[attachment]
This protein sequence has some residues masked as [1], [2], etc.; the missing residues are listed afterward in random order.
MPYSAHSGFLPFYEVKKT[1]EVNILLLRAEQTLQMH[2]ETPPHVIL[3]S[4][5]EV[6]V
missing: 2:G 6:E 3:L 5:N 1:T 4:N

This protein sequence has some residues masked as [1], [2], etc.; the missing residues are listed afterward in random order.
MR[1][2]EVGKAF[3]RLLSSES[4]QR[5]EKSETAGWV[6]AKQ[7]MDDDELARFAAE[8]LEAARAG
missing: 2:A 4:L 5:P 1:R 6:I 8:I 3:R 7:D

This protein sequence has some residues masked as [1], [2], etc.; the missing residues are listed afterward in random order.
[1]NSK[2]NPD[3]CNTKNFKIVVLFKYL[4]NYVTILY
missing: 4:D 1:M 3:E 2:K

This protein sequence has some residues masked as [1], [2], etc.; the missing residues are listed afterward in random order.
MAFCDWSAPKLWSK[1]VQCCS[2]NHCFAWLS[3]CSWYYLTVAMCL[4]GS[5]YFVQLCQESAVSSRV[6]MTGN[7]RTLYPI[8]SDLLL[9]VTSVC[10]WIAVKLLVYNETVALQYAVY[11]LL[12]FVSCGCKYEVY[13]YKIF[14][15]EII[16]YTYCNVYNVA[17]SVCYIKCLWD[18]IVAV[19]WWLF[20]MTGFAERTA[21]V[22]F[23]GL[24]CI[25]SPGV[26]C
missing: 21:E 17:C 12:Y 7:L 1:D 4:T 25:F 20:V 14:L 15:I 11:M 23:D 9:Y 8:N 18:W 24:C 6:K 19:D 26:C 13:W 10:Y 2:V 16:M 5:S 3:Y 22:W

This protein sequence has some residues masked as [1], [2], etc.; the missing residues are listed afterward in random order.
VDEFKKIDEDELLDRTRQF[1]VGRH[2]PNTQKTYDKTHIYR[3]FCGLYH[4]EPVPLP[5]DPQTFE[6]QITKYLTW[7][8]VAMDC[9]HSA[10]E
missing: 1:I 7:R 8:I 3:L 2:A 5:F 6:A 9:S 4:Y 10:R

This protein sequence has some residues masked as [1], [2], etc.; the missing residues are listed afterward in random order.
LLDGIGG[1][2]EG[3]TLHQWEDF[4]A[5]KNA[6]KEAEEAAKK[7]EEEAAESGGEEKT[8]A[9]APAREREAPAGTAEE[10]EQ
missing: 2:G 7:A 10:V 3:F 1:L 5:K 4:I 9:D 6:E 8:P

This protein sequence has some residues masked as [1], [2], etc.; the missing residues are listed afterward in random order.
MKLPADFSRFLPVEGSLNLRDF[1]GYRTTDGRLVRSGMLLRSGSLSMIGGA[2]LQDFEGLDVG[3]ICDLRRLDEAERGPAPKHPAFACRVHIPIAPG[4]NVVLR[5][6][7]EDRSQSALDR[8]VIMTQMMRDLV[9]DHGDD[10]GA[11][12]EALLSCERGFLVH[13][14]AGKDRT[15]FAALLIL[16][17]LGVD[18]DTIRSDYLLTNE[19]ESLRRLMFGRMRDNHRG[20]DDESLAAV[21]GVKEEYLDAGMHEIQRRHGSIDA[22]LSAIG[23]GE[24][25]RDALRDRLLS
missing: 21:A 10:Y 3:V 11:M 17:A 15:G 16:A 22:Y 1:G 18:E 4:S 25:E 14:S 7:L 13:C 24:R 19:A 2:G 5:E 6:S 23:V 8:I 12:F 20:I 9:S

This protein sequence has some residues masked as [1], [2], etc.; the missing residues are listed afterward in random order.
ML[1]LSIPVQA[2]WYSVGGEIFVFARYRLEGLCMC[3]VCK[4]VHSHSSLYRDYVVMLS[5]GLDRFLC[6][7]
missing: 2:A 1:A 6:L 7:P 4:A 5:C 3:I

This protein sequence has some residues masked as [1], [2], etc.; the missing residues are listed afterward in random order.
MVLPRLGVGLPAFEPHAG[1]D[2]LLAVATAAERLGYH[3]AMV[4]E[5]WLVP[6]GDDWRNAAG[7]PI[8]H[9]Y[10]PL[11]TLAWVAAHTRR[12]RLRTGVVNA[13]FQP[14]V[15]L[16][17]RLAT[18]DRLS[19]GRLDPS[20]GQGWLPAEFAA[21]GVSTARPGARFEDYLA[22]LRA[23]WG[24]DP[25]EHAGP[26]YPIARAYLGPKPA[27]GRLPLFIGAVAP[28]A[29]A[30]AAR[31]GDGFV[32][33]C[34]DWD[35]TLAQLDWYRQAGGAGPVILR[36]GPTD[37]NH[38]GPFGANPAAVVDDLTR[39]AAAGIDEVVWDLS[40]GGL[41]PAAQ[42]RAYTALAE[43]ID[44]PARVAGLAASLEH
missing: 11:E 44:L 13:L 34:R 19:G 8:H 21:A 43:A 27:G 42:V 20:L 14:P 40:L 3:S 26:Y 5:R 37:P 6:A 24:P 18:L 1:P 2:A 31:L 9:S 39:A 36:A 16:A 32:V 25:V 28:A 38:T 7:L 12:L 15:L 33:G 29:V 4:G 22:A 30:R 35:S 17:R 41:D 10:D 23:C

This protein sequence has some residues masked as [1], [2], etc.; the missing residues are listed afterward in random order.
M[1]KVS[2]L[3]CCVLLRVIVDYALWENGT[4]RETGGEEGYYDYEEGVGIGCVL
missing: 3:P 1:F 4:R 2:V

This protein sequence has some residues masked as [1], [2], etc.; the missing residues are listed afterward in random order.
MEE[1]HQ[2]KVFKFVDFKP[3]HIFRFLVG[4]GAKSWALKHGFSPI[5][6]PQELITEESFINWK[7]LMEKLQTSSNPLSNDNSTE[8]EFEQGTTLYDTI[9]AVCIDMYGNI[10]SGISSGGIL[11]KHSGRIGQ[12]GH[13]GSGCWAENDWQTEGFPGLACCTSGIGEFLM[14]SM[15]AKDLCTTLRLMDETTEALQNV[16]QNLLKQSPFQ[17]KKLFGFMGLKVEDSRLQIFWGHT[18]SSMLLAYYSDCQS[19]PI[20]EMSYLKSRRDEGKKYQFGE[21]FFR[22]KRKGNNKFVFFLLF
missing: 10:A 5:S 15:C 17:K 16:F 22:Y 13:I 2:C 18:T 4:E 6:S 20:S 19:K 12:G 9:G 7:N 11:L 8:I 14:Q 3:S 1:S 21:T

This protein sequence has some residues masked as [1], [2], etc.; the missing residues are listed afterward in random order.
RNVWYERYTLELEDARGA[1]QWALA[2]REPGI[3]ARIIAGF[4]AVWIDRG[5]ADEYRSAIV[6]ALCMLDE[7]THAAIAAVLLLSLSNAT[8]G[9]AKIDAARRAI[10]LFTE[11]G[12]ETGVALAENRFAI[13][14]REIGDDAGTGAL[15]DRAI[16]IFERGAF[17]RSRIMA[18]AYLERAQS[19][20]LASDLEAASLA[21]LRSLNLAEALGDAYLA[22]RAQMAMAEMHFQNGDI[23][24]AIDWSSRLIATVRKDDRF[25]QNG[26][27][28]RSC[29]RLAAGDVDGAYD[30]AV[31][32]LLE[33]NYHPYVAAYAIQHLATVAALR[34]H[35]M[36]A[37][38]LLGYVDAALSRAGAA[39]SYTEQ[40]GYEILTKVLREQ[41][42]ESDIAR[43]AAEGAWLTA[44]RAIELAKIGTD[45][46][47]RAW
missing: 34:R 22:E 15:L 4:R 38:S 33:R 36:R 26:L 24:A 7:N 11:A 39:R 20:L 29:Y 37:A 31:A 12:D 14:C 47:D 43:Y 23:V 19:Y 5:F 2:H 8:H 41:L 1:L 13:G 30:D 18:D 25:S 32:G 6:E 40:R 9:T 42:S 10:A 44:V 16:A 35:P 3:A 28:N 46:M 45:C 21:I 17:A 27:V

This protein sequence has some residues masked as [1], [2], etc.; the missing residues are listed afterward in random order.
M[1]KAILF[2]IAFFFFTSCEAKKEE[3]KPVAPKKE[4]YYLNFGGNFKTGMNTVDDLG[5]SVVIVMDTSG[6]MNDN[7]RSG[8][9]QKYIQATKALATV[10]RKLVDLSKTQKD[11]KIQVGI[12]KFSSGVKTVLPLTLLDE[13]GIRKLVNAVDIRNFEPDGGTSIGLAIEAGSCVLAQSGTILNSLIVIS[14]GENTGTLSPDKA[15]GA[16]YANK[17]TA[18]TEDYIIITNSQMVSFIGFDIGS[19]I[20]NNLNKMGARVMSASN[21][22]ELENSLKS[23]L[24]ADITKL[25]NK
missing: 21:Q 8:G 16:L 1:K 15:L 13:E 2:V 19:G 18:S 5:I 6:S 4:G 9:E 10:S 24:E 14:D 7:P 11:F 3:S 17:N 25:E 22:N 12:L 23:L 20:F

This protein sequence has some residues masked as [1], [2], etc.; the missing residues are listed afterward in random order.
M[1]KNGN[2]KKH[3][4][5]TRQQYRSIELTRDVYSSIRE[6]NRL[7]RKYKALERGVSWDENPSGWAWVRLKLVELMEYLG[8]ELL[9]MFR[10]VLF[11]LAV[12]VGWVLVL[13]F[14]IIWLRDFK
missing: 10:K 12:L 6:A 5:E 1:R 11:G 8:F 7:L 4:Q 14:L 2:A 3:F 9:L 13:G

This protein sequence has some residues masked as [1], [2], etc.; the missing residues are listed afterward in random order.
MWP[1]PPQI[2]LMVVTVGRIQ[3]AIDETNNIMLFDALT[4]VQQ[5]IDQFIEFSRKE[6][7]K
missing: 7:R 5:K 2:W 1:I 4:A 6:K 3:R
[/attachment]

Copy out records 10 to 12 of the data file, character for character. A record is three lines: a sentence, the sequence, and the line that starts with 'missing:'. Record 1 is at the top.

This protein sequence has some residues masked as [1], [2], etc.; the missing residues are listed afterward in random order.
M[1]KVS[2]L[3]CCVLLRVIVDYALWENGT[4]RETGGEEGYYDYEEGVGIGCVL
missing: 3:P 1:F 4:R 2:V

This protein sequence has some residues masked as [1], [2], etc.; the missing residues are listed afterward in random order.
MEE[1]HQ[2]KVFKFVDFKP[3]HIFRFLVG[4]GAKSWALKHGFSPI[5][6]PQELITEESFINWK[7]LMEKLQTSSNPLSNDNSTE[8]EFEQGTTLYDTI[9]AVCIDMYGNI[10]SGISSGGIL[11]KHSGRIGQ[12]GH[13]GSGCWAENDWQTEGFPGLACCTSGIGEFLM[14]SM[15]AKDLCTTLRLMDETTEALQNV[16]QNLLKQSPFQ[17]KKLFGFMGLKVEDSRLQIFWGHT[18]SSMLLAYYSDCQS[19]PI[20]EMSYLKSRRDEGKKYQFGE[21]FFR[22]KRKGNNKFVFFLLF
missing: 10:A 5:S 15:C 17:K 16:F 22:Y 13:I 2:C 18:T 4:E 6:S 20:S 19:K 12:G 9:G 7:N 11:L 8:I 14:Q 3:S 1:S 21:T

This protein sequence has some residues masked as [1], [2], etc.; the missing residues are listed afterward in random order.
RNVWYERYTLELEDARGA[1]QWALA[2]REPGI[3]ARIIAGF[4]AVWIDRG[5]ADEYRSAIV[6]ALCMLDE[7]THAAIAAVLLLSLSNAT[8]G[9]AKIDAARRAI[10]LFTE[11]G[12]ETGVALAENRFAI[13][14]REIGDDAGTGAL[15]DRAI[16]IFERGAF[17]RSRIMA[18]AYLERAQS[19][20]LASDLEAASLA[21]LRSLNLAEALGDAYLA[22]RAQMAMAEMHFQNGDI[23][24]AIDWSSRLIATVRKDDRF[25]QNG[26][27][28]RSC[29]RLAAGDVDGAYD[30]AV[31][32]LLE[33]NYHPYVAAYAIQHLATVAALR[34]H[35]M[36]A[37][38]LLGYVDAALSRAGAA[39]SYTEQ[40]GYEILTKVLREQ[41][42]ESDIAR[43]AAEGAWLTA[44]RAIELAKIGTD[45][46][47]RAW
missing: 34:R 22:E 15:L 4:R 38:S 33:R 36:R 26:L 24:A 7:N 11:A 39:R 20:L 29:Y 37:A 31:A 12:D 14:C 47:D 43:Y 23:V 19:Y 5:F 2:H 8:H 41:L 1:L 13:G 30:D 18:D 25:S 32:G 6:E 40:R 9:T 42:S 10:A 44:V 16:A 35:P 3:A 28:N 46:M 45:C 21:I 17:A 27:V